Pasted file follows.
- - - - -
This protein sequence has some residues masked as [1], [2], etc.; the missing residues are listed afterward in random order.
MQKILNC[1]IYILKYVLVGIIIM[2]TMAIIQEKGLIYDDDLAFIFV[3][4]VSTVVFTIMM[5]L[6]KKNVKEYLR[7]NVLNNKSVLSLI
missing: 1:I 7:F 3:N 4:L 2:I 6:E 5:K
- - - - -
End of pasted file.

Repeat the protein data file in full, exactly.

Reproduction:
This protein sequence has some residues masked as [1], [2], etc.; the missing residues are listed afterward in random order.
MQKILNC[1]IYILKYVLVGIIIM[2]TMAIIQEKGLIYDDDLAFIFV[3][4]VSTVVFTIMM[5]L[6]KKNVKEYLR[7]NVLNNKSVLSLI
missing: 1:I 7:F 3:N 4:L 2:I 6:E 5:K